THE chairman of Burness Paull & Williamsons says the law firm is picking up work which it would have been unable to compete for prior to its merger.
The tie-up between Burness and Paull & Williamsons was formalised on December 1 last year in a move that jumped the mid-tier players towards the top of the Scottish law league table alongside the likes of Brodies, Maclay Murray & Spens, Dundas & Wilson, Shepherd& Wedderburn and Pinsent Masons.
Chairman Philip Rodney says the enlarged firm has seen a lot of "early successes" and confirmed it is on course to hit turnover in excess of £37 million in its first year.
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He said: "We have seen the synergies actually happening and been picking up work which neither of the heritage firms could have.
"There is that sense we do sit at the top table now and having the extra resource has been extremely beneficial to us.
"In the first quarter we were a bit ahead of budget and given the distractions of the merger that is amazing."
Mr Rodney highlighted oil and gas, food and drink, financial services, private equity and the public sector as core areas.
However, while the firm remains committed to keeping its operations in Scotland he is hopeful of growing the amount of international work which it picks up.
Mr Rodney said: "That international element is increasingly important. About 25% to 30% of our work has an international element and the interesting thing is a lot more of it is coming to us direct rather than through a London gatekeeper.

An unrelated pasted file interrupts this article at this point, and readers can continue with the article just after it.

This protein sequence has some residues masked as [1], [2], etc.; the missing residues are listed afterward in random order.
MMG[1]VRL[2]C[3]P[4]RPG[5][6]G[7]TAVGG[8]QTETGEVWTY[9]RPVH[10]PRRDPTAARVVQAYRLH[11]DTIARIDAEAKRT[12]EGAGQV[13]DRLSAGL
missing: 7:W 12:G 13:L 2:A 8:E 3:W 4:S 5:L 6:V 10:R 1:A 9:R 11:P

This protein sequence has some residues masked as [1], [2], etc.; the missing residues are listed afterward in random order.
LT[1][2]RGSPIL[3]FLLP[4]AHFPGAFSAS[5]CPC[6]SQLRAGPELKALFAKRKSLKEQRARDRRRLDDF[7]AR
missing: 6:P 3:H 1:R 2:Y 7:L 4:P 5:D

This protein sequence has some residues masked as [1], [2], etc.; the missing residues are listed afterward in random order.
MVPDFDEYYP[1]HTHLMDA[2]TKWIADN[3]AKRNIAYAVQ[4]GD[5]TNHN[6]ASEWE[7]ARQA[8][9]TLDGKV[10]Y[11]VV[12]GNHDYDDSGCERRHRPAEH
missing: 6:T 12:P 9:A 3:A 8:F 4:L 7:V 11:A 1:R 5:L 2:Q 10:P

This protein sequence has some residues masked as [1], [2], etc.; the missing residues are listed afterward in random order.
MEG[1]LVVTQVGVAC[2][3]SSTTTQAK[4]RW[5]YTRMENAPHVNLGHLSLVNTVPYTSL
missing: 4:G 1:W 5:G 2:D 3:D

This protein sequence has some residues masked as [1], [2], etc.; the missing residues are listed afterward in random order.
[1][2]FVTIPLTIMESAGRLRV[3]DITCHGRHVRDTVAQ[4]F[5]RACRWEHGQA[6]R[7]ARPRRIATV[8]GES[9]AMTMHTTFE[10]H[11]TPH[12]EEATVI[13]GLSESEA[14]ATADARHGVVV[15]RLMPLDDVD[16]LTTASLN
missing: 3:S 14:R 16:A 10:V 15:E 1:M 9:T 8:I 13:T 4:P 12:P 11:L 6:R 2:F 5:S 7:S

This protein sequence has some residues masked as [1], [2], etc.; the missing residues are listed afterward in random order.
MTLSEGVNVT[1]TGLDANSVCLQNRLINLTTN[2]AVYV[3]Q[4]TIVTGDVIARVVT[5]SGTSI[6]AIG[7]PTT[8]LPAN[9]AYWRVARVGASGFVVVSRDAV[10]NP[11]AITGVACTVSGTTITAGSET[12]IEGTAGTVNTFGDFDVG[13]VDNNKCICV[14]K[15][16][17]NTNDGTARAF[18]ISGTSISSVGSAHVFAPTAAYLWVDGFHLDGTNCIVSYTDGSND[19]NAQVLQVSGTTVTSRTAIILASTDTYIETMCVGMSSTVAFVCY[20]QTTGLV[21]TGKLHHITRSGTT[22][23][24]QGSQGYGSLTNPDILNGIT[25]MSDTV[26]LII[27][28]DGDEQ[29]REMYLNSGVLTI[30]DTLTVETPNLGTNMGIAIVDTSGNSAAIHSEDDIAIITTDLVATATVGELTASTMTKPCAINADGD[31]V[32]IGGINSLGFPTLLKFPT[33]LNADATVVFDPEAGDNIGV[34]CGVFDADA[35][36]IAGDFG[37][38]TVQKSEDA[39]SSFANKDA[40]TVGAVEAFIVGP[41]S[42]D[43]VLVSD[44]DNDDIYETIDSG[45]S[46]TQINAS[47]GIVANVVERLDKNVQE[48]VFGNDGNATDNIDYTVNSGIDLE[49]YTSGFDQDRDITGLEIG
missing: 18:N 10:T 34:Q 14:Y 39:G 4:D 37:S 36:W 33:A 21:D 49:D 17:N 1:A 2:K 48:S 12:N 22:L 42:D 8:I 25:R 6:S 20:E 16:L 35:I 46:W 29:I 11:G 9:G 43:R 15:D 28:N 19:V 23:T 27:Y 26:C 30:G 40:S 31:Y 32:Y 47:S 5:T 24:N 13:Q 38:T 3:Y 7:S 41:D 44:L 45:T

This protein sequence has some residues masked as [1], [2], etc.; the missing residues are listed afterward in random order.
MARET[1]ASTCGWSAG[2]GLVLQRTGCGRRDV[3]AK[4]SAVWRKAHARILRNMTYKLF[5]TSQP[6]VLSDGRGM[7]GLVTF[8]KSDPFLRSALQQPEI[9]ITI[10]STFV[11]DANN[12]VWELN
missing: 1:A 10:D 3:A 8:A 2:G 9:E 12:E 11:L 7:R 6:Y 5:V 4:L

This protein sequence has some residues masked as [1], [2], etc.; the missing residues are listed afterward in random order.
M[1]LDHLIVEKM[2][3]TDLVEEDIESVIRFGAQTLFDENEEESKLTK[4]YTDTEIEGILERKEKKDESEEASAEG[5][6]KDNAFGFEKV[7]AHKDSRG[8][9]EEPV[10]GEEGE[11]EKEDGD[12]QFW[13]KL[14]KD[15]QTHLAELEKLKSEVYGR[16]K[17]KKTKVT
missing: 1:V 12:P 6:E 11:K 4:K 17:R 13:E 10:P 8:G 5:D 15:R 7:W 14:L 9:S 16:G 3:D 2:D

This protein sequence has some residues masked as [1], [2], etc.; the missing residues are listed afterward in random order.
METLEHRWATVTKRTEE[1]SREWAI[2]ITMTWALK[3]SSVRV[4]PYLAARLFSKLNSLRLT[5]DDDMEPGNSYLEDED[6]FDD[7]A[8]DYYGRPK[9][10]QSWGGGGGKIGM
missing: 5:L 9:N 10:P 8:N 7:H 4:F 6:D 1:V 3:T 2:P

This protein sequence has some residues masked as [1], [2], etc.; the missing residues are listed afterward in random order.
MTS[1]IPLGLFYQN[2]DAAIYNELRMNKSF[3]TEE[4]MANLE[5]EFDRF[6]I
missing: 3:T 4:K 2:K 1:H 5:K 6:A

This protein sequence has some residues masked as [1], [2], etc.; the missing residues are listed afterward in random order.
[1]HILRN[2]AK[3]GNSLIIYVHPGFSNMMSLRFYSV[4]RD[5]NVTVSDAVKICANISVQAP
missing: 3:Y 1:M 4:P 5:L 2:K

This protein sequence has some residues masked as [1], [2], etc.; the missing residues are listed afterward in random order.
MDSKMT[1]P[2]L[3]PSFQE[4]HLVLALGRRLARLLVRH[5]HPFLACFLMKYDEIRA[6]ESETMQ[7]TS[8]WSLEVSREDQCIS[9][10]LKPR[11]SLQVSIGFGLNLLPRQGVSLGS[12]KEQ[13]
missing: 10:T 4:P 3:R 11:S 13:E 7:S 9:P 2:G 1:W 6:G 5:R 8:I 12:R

"That is because we have a strong Scottish identity and we have no plans to be in any other jurisdiction.
"We have got lots of good friends in London and get lots of referral work. Once you open in London you get seen as a competitor so we have no plans to do that.
"It is about acting for international businesses in Scotland and Scottish firms working internationally. We are actively prospecting work internationally."
Mr Rodney ruled his firm out of any further merger activity but believes there will be "a lot more consolidation" in Scotland during this year.
He said: "I think there will be some mergers where two weak firms huddle together for warmth, there will be some good strategic mergers and some people who just feel an obligation to follow the pack.
"We are looking for opportunities such as lateral hires or teams coming from other firms but we now have a platform that we think is robust."
In 2012, there was the largest number of mergers seen in the Scottish legal market in recent memory with the agreement between McGrigors and Pinsent Masons the largest.